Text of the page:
It’s the go-to place for making crypto wagers on whether Donald Trump retakes the White House and Jennifer Lopez and Ben Affleck get engaged. It’s also under scrutiny by a top Wall Street regulator.
The firm is Polymarket — a New York-based platform that’s surged in popularity during the pandemic as a way for bettors to predict the outcomes of real-world events, including elections, ballgames and the private lives of celebrities. The problem? It may be breaking U.S. financial rules. The Commodity Futures Trading Commission is investigating whether Polymarket is letting customers improperly trade swaps or binary options and if it should be registered with the agency, according to people familiar with the matter.
“Polymarket is firmly committed to complying with applicable laws and regulations and to providing information to regulators that will assist them with any inquiry,” a spokeswoman for the firm said. The CFTC declined to comment.
Led by 23-year-old founder Shayne Coplan, Polymarket is hot, facilitating some 4 billion shares since launching last year. The company has been in talks with investors on a new round of funding that could value it at almost $1 billion, according to two people with knowledge of the matter who asked not to be named because the discussions are private.
As of Friday afternoon, Polymarket featured dozens of possible wagers, ranging from whether the Treasury Department will mint a $1 trillion coin by Nov. 5 to singer Nicki Minaj getting the Covid-19 vaccine by Nov. 29 to Elon Musk’s SpaceX reaching outer space by year’s end. Customers favor no Treasury coin, Minaj remaining unvaccinated and SpaceX coming up short.
While the CFTC is best known for policing banks’ derivatives desks and oil traders, it’s long been grappling with how to regulate event contracts like those offered by Polymarket. Amid tough questions from the CFTC, cryptocurrency exchange ErisX withdrew a proposal in March to offer futures contracts based on National Football League games, products that casinos could have used to hedge their sportsbooks.
Crucial to Polymarket is another asset class of the moment: crypto. Instead of U.S. dollars, customers who want to make trades have to use the USD coin, a stablecoin backed by Coinbase Global Inc.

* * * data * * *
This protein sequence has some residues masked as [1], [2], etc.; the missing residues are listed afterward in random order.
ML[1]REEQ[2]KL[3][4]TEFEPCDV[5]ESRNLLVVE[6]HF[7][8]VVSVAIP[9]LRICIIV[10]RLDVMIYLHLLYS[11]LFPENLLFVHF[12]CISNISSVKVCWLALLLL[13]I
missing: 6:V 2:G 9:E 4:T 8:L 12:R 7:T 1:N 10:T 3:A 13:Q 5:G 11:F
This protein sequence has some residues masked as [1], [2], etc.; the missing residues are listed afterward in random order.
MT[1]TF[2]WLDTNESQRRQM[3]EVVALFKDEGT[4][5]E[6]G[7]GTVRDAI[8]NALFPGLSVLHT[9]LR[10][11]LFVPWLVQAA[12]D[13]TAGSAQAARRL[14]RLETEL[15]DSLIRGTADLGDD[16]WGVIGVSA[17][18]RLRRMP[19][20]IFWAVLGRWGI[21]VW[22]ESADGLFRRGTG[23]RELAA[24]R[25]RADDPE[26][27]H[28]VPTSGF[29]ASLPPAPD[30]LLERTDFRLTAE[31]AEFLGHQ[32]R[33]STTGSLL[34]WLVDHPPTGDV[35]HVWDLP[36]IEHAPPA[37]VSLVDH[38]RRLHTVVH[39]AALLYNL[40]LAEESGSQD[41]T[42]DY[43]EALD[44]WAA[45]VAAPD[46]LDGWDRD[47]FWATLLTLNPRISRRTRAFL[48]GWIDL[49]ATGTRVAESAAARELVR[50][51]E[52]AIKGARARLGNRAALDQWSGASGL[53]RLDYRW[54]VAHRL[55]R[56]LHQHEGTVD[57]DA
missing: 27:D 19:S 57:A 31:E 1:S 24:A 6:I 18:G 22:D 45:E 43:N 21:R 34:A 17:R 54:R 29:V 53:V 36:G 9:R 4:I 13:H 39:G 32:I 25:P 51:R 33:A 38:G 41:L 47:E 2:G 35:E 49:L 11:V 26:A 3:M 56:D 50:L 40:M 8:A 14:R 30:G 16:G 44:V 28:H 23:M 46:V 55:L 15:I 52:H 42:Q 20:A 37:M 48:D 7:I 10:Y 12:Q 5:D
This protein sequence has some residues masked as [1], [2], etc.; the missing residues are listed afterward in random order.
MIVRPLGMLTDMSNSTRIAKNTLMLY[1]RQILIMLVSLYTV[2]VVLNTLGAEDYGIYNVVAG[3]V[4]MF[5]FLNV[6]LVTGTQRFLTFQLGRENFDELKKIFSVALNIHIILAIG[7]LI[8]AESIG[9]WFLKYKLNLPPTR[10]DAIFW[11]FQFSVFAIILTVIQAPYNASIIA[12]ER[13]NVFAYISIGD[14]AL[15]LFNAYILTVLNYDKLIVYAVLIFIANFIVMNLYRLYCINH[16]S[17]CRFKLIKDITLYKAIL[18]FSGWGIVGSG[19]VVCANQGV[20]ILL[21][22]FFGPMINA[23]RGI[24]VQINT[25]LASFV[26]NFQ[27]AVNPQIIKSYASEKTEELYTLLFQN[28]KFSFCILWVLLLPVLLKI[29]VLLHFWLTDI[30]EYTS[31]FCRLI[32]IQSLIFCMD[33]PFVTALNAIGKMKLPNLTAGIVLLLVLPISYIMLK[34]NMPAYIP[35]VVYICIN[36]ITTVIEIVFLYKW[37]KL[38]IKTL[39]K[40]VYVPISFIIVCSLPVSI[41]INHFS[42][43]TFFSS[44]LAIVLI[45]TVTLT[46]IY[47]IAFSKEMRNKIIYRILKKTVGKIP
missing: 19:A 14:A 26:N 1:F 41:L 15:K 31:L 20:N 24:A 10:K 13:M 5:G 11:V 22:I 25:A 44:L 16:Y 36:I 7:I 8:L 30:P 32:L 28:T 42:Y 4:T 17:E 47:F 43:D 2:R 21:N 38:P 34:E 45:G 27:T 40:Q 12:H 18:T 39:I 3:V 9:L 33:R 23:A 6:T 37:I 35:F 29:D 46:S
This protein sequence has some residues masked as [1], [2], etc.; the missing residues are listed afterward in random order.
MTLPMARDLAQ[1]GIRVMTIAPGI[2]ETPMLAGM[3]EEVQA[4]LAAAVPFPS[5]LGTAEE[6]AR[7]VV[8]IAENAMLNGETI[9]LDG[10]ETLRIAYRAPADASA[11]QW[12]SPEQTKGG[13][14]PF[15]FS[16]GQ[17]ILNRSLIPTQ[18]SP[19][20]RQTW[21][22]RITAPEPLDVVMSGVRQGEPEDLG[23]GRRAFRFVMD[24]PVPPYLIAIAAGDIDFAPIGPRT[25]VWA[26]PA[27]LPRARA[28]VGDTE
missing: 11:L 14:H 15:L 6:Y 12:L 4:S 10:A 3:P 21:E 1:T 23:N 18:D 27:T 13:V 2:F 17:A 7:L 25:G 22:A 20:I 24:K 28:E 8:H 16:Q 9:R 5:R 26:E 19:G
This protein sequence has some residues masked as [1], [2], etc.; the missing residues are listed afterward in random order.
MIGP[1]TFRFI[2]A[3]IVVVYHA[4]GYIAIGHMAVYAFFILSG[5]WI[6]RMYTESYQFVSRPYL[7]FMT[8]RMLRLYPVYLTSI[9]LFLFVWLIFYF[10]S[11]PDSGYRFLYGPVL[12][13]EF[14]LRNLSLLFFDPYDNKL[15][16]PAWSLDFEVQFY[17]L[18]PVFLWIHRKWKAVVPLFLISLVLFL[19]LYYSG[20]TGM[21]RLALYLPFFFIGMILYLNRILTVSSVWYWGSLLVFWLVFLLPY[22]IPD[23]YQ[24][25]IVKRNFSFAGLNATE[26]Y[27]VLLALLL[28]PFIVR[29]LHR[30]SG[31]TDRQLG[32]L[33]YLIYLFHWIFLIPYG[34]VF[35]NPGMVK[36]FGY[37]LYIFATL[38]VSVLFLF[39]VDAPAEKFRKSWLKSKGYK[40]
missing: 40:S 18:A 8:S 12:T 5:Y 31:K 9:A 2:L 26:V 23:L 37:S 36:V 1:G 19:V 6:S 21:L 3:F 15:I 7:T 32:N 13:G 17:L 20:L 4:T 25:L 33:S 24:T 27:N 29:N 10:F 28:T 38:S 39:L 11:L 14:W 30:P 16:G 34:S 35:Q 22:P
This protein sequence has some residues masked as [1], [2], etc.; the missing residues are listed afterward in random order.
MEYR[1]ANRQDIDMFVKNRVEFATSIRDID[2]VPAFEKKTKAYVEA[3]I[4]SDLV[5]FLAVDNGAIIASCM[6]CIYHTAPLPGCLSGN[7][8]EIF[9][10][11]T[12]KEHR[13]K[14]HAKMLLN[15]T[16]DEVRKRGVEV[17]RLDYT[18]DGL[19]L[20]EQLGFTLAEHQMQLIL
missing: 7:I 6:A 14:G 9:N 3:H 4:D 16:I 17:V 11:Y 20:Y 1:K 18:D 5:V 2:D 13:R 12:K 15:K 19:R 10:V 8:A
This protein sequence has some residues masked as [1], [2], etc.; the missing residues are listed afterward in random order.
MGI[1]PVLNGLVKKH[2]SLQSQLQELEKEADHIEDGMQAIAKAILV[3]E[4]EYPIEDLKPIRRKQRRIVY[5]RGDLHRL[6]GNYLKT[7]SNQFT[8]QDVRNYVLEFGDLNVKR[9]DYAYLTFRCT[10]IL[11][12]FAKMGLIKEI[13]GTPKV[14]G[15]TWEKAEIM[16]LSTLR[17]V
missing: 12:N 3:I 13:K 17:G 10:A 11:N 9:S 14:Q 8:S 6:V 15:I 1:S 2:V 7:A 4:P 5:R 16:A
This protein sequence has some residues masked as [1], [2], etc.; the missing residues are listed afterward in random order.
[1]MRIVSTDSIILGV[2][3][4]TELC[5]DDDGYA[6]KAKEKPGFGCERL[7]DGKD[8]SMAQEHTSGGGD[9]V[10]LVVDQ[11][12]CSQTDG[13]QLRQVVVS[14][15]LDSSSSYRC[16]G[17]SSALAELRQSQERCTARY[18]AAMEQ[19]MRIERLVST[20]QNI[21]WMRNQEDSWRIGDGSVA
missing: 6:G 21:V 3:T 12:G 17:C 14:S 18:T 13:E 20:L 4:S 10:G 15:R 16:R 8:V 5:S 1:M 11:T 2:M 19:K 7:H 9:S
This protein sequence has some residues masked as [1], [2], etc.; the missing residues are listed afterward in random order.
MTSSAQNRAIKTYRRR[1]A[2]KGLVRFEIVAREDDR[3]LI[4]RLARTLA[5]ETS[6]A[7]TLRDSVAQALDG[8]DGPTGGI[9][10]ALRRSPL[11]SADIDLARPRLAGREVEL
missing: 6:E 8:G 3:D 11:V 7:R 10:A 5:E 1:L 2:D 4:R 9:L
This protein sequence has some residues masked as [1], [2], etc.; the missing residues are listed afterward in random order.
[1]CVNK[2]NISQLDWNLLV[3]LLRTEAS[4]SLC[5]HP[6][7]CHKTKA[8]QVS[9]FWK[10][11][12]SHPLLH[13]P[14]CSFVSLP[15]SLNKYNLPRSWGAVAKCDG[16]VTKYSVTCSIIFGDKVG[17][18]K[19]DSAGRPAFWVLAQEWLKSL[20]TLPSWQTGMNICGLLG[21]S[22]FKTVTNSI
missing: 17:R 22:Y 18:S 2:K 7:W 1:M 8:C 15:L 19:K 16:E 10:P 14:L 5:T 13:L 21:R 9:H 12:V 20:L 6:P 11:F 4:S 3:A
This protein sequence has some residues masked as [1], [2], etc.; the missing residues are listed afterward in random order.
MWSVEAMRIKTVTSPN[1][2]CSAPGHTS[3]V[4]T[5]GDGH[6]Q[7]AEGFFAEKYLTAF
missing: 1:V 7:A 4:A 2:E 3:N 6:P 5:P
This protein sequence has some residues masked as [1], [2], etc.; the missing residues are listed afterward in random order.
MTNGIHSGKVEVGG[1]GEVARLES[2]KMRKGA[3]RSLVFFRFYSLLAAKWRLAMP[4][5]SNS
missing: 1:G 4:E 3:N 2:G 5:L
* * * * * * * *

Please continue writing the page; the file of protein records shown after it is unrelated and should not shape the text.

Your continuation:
Stablecoins, whose values are pegged to fiat currencies, have gotten a lot of attention themselves from Washington in recent months. Government agencies, including the CFTC, are concerned the largely unregulated tokens have grown so big that they could put consumers at risk or threaten financial stability if Bitcoin and other cryptocurrencies crashed.
The market value of USD coin is now $32.4 billion, up from $3.9 billion at the end of 2020, according to CoinMarketCap.com. A coin issued by Tether has grown to almost $70 billion from $21 billion over the same time period, making it the largest U.S. stablecoin.
CFTC investigations don’t always lead to enforcement cases and Polymarket hasn’t been accused of wrongdoing. If firms are sanctioned by the regulator, they can face fines and restrictions on offering products.
To handle the probe, Polymarket has retained James McDonald, a partner at law firm Sullivan & Cromwell who was head of the CFTC’s enforcement division until last year, said a person with knowledge of the hiring. McDonald didn’t respond to a request for comment.
Polymarket has said it’s not only offering bettors a destination to make money, or lose their shirts. In an age of disinformation and fake news, the company argues it’s providing useful data on what’s likely to happen in the not-so-distant future on geopolitics and other important topics.
“Via price discovery, you get this perpetually accurate forecast about the future of a given event,” Coplan said last year on the “Star Spangled Gamblers” podcast. “This is something that could have tremendous social value.”
Polymarket doesn’t take custody of money or digital tokens, and it just displays existing markets live on the Ethereum blockchain, according to its website. The firm also doesn’t take the other side of customer trades. In a sign of the high interest, a separate website called “Polymarket Whales” has popped up that features the biggest bettors on closely watched contracts.
Source Crypto – Bloomberg